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Bankruptcy Filings Surge Among Older Americans (wsj.com)
44 points by rbanffy 5 months ago | hide | past | web | favorite | 37 comments

Really very surprising that such a long piece doens't seem to mention once that the current crop of older Americans are teh first generation to live largely on credit, lived in houses 3x larger than previous generations, purchased 10x more new cars than previous generations, and have spending habits that far outstrip anything their progenitors would ever have considered.

Yes, healthcare costs a lot, and social security pays very little. To previous generations, such knowledge would have been motivation to spend less and save more...

Having been peripherally involved with a small handful of that aging crop and their experiences with "security" I'm not sure you're being entirely fair by lumping all their ills together because they over-consumed. I'm not sure you noticed life around you but we're all but force-fed raw, unadulterated consumerism. Be that as it may, sure, careless spending seems like it would definitely be a contributing factor - credit where credit is due.

Unless one is a ff rich elder (or at least well above moderately wealthy) the suction of any wealth is aggressive and unrelenting, especially if any services are required. Not until someone is totally insolvent do the "real" safety nets (what's left of them) begin to kick in. If you can't afford your ever escalating healthcare costs then you will likely not get the care you need until your assets total $0.00 and you're living ss check to ss check.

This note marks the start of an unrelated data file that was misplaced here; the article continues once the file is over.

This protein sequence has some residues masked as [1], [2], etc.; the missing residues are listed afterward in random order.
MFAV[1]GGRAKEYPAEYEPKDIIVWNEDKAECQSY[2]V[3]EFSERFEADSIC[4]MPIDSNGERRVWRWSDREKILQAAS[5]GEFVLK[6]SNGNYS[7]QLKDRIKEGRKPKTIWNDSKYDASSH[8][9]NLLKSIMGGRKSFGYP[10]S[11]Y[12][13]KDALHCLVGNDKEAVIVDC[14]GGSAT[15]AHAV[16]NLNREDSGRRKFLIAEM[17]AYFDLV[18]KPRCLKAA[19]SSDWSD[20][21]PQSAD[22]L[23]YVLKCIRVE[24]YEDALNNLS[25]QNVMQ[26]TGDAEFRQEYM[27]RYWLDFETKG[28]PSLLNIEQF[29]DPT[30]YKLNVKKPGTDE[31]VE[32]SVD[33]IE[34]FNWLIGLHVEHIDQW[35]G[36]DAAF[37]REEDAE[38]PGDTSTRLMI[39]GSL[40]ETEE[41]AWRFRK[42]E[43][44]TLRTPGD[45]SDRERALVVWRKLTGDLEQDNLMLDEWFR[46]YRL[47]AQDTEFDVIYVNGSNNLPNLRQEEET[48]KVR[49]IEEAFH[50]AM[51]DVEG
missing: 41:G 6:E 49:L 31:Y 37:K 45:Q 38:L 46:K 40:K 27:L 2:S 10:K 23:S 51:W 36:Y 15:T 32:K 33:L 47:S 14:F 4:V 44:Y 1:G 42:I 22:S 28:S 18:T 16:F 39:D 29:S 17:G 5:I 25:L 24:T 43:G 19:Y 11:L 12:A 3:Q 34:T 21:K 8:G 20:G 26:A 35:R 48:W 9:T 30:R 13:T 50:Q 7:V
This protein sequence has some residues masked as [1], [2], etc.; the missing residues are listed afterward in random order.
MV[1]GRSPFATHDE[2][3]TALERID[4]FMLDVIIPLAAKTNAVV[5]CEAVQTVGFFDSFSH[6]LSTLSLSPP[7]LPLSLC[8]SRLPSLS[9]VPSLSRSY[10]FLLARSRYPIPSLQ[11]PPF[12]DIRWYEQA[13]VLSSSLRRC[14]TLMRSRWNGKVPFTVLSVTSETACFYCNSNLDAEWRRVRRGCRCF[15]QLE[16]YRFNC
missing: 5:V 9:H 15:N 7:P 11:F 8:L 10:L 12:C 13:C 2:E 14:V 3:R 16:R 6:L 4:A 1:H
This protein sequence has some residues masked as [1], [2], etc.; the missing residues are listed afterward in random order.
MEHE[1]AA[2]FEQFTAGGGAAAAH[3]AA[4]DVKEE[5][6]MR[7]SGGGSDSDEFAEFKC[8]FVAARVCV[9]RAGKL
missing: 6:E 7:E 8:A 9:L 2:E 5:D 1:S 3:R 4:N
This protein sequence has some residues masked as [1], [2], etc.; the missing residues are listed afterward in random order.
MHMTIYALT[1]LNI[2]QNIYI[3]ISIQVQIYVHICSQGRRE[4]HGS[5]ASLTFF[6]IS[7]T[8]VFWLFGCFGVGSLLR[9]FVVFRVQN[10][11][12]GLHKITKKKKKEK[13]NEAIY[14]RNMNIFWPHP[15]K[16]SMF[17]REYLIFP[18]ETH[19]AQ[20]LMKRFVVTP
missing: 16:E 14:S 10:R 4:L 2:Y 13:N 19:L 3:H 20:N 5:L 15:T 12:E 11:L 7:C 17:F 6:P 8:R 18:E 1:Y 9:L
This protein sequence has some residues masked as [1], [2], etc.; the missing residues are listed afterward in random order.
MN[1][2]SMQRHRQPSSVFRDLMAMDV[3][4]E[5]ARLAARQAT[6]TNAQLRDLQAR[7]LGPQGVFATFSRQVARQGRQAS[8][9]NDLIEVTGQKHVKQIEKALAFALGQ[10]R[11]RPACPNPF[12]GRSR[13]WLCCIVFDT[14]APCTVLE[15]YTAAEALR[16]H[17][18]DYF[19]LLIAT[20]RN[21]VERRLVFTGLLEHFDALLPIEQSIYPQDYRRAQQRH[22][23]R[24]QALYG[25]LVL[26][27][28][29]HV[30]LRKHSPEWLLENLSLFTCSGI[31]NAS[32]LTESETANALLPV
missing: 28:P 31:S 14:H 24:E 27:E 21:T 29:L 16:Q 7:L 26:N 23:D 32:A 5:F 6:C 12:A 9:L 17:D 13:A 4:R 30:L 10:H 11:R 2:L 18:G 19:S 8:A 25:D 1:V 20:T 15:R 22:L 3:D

There has been and continues to be a sickly draw on any wealth and an unrelenting hacking away of the security of society as a whole. We are surrounded by vultures that eat the living in what seems like an "I've got mine and now I want yours." agenda that does nothing for society, rich or poor and continues practically unabated.

Bankruptcy seems like a perfectly good, viable and reliable option when considering the stacked deck.

>We are surrounded by vultures that eat the living in what seems like an "I've got mine and now I want yours." agenda that does nothing for society, rich or poor and continues practically unabated.

In other words, Capitalism working as intended.

I suppose, yeah. Maybe that's a valid point in that until we can (want to?) cordon off core social services (for the whole of society) from the reach of private capital then we will inherently continue to create and sustain a market that zeroes in on the truly vulnerable. For example services just like healthcare including aging with dignity in assisted living after they've either been taxed out or need help or both.

For that latter part I've witnessed two mind-numbingly ugly siphoning of all assets to the tune of thousands and thousands of dollars a month until assets are gone and then they're forced out and into pretty sub-optimal situations and neither of these two examples started off anywhere near the edges of being poor but they certainly did die that way.

The baby boom generation (as a whole) benefited the MOST from a surging economy, the debts of which are falling on Gen X and Millennials.

I'm not singling out individuals, obviously not every boomer benefited, but it seems, like NFL players, we are not good at budgeting for retirement and perhaps there is value in maintaining that social safety net before it's too late.